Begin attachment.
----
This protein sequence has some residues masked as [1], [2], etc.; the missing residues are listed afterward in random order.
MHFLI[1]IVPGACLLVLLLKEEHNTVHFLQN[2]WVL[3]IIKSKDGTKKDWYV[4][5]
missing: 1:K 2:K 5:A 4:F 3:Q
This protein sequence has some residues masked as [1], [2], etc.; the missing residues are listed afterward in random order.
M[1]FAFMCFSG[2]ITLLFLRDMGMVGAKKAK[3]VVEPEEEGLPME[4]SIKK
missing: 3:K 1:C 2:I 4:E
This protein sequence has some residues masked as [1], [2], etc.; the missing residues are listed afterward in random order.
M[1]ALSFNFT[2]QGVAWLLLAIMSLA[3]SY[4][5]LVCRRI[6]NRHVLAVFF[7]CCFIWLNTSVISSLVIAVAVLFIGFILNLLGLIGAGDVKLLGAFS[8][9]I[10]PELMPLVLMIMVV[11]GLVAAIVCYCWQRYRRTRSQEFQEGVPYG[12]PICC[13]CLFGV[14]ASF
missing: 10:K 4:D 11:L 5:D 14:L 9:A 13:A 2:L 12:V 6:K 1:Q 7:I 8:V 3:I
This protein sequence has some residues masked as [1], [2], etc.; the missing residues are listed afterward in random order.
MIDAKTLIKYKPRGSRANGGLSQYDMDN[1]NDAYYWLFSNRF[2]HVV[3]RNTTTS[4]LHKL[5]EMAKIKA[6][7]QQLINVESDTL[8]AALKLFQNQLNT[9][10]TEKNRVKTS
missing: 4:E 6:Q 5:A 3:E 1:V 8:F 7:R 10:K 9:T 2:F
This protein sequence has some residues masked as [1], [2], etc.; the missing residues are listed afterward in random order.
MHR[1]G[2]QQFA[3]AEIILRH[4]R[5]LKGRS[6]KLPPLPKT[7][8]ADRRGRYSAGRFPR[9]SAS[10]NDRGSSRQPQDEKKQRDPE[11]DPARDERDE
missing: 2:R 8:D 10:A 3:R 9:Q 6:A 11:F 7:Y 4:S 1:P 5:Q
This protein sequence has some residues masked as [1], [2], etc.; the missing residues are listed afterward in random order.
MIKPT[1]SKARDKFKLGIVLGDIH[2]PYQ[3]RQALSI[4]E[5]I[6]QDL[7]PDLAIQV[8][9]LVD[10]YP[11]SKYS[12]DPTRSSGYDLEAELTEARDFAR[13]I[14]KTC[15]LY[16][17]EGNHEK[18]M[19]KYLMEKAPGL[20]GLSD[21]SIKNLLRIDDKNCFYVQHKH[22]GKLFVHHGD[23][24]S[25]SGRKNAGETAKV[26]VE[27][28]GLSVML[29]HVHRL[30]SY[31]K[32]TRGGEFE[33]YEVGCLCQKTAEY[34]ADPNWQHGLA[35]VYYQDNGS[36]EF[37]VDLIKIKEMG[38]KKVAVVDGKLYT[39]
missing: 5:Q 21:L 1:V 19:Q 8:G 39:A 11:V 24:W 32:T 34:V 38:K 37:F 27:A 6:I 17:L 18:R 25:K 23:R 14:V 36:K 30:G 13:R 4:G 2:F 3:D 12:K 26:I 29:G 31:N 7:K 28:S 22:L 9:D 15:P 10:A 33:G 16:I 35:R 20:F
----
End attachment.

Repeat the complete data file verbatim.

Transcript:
This protein sequence has some residues masked as [1], [2], etc.; the missing residues are listed afterward in random order.
MHFLI[1]IVPGACLLVLLLKEEHNTVHFLQN[2]WVL[3]IIKSKDGTKKDWYV[4][5]
missing: 1:K 2:K 5:A 4:F 3:Q
This protein sequence has some residues masked as [1], [2], etc.; the missing residues are listed afterward in random order.
M[1]FAFMCFSG[2]ITLLFLRDMGMVGAKKAK[3]VVEPEEEGLPME[4]SIKK
missing: 3:K 1:C 2:I 4:E
This protein sequence has some residues masked as [1], [2], etc.; the missing residues are listed afterward in random order.
M[1]ALSFNFT[2]QGVAWLLLAIMSLA[3]SY[4][5]LVCRRI[6]NRHVLAVFF[7]CCFIWLNTSVISSLVIAVAVLFIGFILNLLGLIGAGDVKLLGAFS[8][9]I[10]PELMPLVLMIMVV[11]GLVAAIVCYCWQRYRRTRSQEFQEGVPYG[12]PICC[13]CLFGV[14]ASF
missing: 10:K 4:D 11:L 5:D 14:L 9:A 13:A 2:L 12:V 6:K 1:Q 7:I 8:V 3:I
This protein sequence has some residues masked as [1], [2], etc.; the missing residues are listed afterward in random order.
MIDAKTLIKYKPRGSRANGGLSQYDMDN[1]NDAYYWLFSNRF[2]HVV[3]RNTTTS[4]LHKL[5]EMAKIKA[6][7]QQLINVESDTL[8]AALKLFQNQLNT[9][10]TEKNRVKTS
missing: 4:E 6:Q 5:A 3:E 1:V 8:F 7:R 10:K 9:T 2:F
This protein sequence has some residues masked as [1], [2], etc.; the missing residues are listed afterward in random order.
MHR[1]G[2]QQFA[3]AEIILRH[4]R[5]LKGRS[6]KLPPLPKT[7][8]ADRRGRYSAGRFPR[9]SAS[10]NDRGSSRQPQDEKKQRDPE[11]DPARDERDE
missing: 2:R 8:D 10:A 3:R 9:Q 6:A 11:F 7:Y 4:S 1:P 5:Q
This protein sequence has some residues masked as [1], [2], etc.; the missing residues are listed afterward in random order.
MIKPT[1]SKARDKFKLGIVLGDIH[2]PYQ[3]RQALSI[4]E[5]I[6]QDL[7]PDLAIQV[8][9]LVD[10]YP[11]SKYS[12]DPTRSSGYDLEAELTEARDFAR[13]I[14]KTC[15]LY[16][17]EGNHEK[18]M[19]KYLMEKAPGL[20]GLSD[21]SIKNLLRIDDKNCFYVQHKH[22]GKLFVHHGD[23][24]S[25]SGRKNAGETAKV[26]VE[27][28]GLSVML[29]HVHRL[30]SY[31]K[32]TRGGEFE[33]YEVGCLCQKTAEY[34]ADPNWQHGLA[35]VYYQDNGS[36]EF[37]VDLIKIKEMG[38]KKVAVVDGKLYT[39]
missing: 5:Q 21:L 1:V 19:Q 8:G 39:A 11:V 24:W 32:T 34:V 38:K 37:F 27:A 6:I 17:L 18:R 25:K 23:R 14:V 36:K 30:G 13:R 4:G 2:F 3:D 12:K 26:I 29:G 31:N 7:K 28:S 22:L 9:D 15:P 10:A 33:G 16:I 35:R 20:F